Linked by snydeq on Thu 9th Sep 2010 18:29 UTC
Java Fatal Exception's Neil McAllister sees recent experiments enabling a resurgence for JavaScript on the server, one likely to dent Java's role in the data center. 'Today, projects such as CommonJS and Node.js are extending JavaScript even further, allowing it to take on Java's traditional role in the data center. In a fascinating role reversal, JavaScript is becoming the versatile, powerful, all-purpose language for the Web, while Java risks becoming a kind of modern-day Cobol," McAllister writes. And though such experiments have a ways to go, the benefits of JavaScript as a server-side language are clear and striking.
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RE: Comment by Kroc
by trenchsol on Fri 10th Sep 2010 14:00 UTC in reply to "Comment by Kroc"
trenchsol
Member since:
2006-12-07

And, why do you think that developers would avoid Java ? Because Oracle prevents Google from developing their own VM ? Because of some open source principles ? Who cares ? JDK is free for download, many additions and development tools, too. Java is stable secure and easy to deploy. There are alternative (compliant) JDK's like IBM JDK, Apache Harmony, Iced Tea.....

There are loads of high quality client side GUI applications written in Swing and SWT.

How many applications have you ever sold to an enterprise customer ? I think it is somewhere around zero, right. Do you imagine that one can come with bunch of open source packages and start to build them with gcc on customers production server ? Forget it, normal people don't even have C/C++ compiler on production machine for security reasons. And what about Windows servers ? Are they supposed to run Visual Studio on production server ?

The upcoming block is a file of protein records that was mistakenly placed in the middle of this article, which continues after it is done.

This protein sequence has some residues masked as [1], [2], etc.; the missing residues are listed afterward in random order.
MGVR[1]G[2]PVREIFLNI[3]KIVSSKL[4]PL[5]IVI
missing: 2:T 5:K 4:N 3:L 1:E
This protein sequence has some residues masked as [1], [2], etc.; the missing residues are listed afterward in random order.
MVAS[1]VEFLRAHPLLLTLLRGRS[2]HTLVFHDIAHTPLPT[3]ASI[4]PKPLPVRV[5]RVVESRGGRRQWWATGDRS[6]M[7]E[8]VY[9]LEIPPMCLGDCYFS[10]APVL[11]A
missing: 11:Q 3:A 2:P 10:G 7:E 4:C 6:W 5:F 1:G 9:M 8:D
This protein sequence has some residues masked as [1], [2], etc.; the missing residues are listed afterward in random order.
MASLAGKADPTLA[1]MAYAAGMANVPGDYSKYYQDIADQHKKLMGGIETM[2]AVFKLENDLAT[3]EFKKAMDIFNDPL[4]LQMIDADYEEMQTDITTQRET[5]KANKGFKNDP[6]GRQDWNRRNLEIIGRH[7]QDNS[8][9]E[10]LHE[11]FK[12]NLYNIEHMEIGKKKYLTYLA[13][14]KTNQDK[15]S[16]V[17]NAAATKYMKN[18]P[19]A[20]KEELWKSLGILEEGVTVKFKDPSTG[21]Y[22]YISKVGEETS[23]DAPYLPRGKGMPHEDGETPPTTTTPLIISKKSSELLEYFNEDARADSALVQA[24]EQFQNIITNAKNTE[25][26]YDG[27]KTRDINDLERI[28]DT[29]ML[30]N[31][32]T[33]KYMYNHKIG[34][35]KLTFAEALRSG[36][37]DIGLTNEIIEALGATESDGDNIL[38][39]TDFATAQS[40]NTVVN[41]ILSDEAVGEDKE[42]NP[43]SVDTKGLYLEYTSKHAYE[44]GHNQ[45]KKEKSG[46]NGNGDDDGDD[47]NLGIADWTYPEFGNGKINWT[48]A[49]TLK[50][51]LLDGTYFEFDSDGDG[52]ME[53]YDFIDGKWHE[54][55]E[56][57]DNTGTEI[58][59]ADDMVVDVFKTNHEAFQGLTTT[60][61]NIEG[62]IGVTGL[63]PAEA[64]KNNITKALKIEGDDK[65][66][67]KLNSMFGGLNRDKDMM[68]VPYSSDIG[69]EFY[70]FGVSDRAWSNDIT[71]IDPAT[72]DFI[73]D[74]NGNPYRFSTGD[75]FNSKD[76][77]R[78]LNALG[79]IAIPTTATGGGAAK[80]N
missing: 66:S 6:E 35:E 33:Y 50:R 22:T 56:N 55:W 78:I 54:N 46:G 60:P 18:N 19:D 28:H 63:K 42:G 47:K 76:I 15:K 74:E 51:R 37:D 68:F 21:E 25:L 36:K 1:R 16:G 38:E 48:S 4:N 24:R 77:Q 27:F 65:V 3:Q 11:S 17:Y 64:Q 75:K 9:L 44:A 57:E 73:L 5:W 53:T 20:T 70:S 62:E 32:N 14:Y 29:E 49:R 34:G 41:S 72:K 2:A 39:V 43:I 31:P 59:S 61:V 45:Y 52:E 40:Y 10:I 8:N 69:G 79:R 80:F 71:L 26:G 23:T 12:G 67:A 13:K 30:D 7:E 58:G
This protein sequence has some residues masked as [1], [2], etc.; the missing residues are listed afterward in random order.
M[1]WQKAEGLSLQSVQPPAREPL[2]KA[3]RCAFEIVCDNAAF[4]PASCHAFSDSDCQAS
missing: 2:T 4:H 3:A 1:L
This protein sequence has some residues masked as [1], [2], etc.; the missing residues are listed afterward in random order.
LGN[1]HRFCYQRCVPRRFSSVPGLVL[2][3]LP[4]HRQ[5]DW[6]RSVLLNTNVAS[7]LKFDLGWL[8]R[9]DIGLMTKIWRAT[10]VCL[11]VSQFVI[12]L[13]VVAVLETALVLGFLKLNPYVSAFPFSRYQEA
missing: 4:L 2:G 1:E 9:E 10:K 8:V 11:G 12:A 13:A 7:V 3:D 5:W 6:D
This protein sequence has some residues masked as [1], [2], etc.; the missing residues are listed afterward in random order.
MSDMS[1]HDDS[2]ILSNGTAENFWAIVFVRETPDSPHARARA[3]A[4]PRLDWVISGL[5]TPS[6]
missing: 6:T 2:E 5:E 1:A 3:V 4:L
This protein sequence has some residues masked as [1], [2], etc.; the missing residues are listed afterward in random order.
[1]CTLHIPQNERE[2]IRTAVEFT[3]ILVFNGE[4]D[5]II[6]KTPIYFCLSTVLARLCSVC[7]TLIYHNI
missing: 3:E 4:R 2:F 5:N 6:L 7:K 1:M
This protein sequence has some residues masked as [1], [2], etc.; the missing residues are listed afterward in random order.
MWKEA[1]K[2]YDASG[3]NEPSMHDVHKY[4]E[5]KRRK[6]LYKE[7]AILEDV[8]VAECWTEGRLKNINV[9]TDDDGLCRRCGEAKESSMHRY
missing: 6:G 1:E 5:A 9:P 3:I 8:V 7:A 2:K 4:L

JS needs standard way of deployment on major HTTP servers, at least one like PHP, which comes packaged and prebuilt for Linux, Mac and Windows, Apache and IIS. Something that IT department of the customers company might install and deploy with confidence, and without possible interference with other applications and services on the production server.

Until those conditions are met, JS is toy for hobbyists. Or, maybe, for sort of things like yet another Wiki engine for nonprofits, who will invite you to the party, instead of paying you money. On such parties, you might meet someone and have sex, that's why such projects are called "sexy projects".

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